Farmer writes: Farming with nature in mind
This week we welcome a new Farmer Writes contibutor to the team. Will Warham farms in Oilgate, Co Wexford.

I’ll start with a brief introduction. I have been farming in Wexford since 1968. I was born and bred near Dublin and have lived in Ireland all my life, apart for a brief spell in Scotland and the UK at agricultural colleges.

After college, I got into RTÉ in its infancy as a film cameraman. They were great and interesting years and I was lucky enough to often film farming programmes.

Since I was a child, I have been fascinated by nature and even remember walking home from where the bus left me off in Chapelizod. That took ages, as I used to peer under windowsills for the chrysalis stage of butterflies.

The first farm in Co Wexford was considered very big at that stage – about 120ha. I had cattle and cereals, and in the latter years ran two grain dryers, rented extra land and had a spray contracting business. Then I bought another farm near Oilgate running down to the Slaney river. A crazy idea, but I had fallen in love with the place.

The big farm has long gone and the Oilgate farm is now called Jamestown Nature Reserve. The farm is a small strip of land running from a side road right down to the river, which is tidal. There are extensive reed beds and lots of wildlife.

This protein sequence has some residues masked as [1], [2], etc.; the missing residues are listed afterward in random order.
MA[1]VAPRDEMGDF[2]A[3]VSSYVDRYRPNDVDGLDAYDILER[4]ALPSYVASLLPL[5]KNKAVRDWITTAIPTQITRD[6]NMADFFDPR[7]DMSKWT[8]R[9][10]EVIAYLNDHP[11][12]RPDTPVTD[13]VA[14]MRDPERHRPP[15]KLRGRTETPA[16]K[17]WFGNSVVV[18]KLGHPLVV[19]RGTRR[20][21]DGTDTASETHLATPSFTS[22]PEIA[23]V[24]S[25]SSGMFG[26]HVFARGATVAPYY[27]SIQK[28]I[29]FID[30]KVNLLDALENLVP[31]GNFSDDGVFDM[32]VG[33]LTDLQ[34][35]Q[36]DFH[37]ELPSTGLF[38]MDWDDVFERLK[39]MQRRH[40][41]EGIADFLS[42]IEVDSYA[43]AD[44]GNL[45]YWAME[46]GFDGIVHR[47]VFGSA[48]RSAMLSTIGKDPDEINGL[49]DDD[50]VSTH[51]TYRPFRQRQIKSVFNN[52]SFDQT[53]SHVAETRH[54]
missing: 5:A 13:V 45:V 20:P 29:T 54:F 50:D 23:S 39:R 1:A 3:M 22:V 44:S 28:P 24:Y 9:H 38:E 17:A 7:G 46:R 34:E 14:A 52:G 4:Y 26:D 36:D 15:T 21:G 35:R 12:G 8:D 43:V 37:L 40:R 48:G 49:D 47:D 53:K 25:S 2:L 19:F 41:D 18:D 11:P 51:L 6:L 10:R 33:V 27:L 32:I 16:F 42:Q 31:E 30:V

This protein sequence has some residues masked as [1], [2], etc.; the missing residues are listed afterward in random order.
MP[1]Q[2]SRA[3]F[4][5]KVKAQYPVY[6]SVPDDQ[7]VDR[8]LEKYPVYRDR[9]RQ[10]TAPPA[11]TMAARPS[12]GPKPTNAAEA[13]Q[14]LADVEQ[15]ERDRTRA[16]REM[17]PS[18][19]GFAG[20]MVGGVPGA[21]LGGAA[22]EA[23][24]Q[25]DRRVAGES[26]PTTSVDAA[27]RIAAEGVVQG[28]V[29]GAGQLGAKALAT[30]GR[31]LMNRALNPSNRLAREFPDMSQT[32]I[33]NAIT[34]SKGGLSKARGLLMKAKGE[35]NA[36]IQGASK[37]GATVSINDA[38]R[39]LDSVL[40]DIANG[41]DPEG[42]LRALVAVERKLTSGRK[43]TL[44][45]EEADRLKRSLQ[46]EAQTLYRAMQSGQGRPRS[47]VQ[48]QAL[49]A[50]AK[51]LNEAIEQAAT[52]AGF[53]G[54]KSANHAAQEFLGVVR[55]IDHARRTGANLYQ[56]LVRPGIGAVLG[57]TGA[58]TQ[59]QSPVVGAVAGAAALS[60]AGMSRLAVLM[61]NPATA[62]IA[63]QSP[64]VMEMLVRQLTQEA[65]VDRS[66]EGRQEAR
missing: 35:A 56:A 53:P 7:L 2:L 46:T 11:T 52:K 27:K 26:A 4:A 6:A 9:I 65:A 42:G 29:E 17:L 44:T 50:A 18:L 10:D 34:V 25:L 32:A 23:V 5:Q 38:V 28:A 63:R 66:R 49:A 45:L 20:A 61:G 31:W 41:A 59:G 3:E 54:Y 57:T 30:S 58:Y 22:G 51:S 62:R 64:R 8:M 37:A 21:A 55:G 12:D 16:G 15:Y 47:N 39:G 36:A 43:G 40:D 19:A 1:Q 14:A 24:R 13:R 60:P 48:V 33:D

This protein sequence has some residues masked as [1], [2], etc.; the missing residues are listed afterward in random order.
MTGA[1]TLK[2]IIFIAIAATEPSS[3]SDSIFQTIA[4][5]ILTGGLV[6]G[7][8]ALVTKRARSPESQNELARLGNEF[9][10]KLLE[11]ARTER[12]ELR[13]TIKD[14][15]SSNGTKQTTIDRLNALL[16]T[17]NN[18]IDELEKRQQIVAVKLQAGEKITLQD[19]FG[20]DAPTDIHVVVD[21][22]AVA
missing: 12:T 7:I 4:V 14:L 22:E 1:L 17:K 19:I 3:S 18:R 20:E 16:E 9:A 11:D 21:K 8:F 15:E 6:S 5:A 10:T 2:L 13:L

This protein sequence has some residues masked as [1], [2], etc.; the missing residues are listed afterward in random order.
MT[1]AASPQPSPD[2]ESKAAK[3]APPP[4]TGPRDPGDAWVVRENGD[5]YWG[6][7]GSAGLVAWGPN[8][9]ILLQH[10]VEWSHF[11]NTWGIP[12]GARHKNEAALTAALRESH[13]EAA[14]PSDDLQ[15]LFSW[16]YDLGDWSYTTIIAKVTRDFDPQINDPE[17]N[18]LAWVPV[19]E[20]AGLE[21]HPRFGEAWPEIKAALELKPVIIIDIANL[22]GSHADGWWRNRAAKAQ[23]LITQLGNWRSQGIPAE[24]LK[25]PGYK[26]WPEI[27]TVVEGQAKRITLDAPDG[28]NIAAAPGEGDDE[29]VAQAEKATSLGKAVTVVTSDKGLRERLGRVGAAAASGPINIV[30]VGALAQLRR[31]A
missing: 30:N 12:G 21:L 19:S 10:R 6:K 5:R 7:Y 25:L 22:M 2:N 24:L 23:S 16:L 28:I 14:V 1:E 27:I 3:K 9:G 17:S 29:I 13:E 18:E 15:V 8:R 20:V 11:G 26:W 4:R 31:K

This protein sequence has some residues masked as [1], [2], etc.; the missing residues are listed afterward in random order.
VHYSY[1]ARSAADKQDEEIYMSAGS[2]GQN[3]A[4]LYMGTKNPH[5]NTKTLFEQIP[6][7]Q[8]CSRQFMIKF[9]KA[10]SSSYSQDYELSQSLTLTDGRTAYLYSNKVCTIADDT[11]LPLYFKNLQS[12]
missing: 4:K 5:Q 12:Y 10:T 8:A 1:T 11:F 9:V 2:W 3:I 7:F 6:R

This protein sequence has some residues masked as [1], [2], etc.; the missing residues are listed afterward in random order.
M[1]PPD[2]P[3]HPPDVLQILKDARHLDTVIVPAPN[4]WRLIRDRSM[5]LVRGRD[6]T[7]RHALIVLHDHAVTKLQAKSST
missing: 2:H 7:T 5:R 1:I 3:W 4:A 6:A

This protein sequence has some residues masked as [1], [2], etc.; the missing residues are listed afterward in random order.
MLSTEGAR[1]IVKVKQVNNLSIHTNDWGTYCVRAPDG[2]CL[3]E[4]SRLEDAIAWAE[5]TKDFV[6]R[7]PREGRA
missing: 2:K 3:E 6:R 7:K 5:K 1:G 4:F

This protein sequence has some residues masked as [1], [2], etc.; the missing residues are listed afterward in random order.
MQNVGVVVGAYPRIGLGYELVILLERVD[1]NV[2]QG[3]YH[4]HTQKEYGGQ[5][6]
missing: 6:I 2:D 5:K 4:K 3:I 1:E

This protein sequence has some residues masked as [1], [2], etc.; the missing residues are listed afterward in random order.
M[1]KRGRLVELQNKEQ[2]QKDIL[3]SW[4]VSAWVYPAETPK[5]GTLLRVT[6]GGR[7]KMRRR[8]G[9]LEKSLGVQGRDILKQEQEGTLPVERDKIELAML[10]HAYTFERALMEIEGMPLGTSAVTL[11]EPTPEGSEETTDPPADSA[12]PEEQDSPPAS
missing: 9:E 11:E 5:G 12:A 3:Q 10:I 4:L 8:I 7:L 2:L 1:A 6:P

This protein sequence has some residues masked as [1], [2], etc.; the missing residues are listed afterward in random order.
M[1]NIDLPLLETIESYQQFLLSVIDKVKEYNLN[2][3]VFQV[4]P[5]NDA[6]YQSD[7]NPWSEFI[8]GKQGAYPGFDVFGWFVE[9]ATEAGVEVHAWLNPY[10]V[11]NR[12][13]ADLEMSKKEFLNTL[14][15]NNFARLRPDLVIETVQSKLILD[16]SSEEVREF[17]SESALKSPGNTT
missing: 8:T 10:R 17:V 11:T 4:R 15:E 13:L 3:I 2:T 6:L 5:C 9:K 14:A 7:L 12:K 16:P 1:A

I have let some land to a good neighbour near the road. He runs dairy young stock here. There are a small amount of cereals, usually oats or spring barley. There is also some young forestry, planted about nine years ago under the Native Woodland Scheme. This is mainly Scots pine and oak. Another small block is under another scheme and consists of hybrid larch and oak. The larch started slowly, but has now overtaken the small quantity of Scots pine in the same plantation.

An unusual farm enterprise is red deer. At one time I had 60 breeding hinds running with two stags. The numbers are lower now. There were 12 deer farmers in Co Wexford at one time. Now there is only me. There would be some profit in the business if I were nearer to Northern Ireland, where there is a dedicated abattoir.

Finally, there is a wooded valley with a small stream at the bottom, plus a small old wood near the river. Herons and little egrets nest there.

Now the nature bit for the month of September. Keep a lookout for these butterflies still on the wing: Red Admiral, Peacock and Small Tortoiseshell (below), and possibly Painted Lady.

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Farmer writes: hard start to 2019 for pig farmers
Maybe it is time we realised that we should be producing less for more rather than more for less, writes pig farmer Frank Brady.

It has been a hard start to 2019 with the stand-off between vets and the Department of Agriculture in slaughter plants which has reduced factory throughput and caused a build-up of animals on farm.

The backlog still hasn’t progressed as quickly as we would have liked and as long as that continues, the factories will be slow to give us the price rise that we really need.

China is down a minimum of 10% of its herd, which equates to 5% of the world’s pig population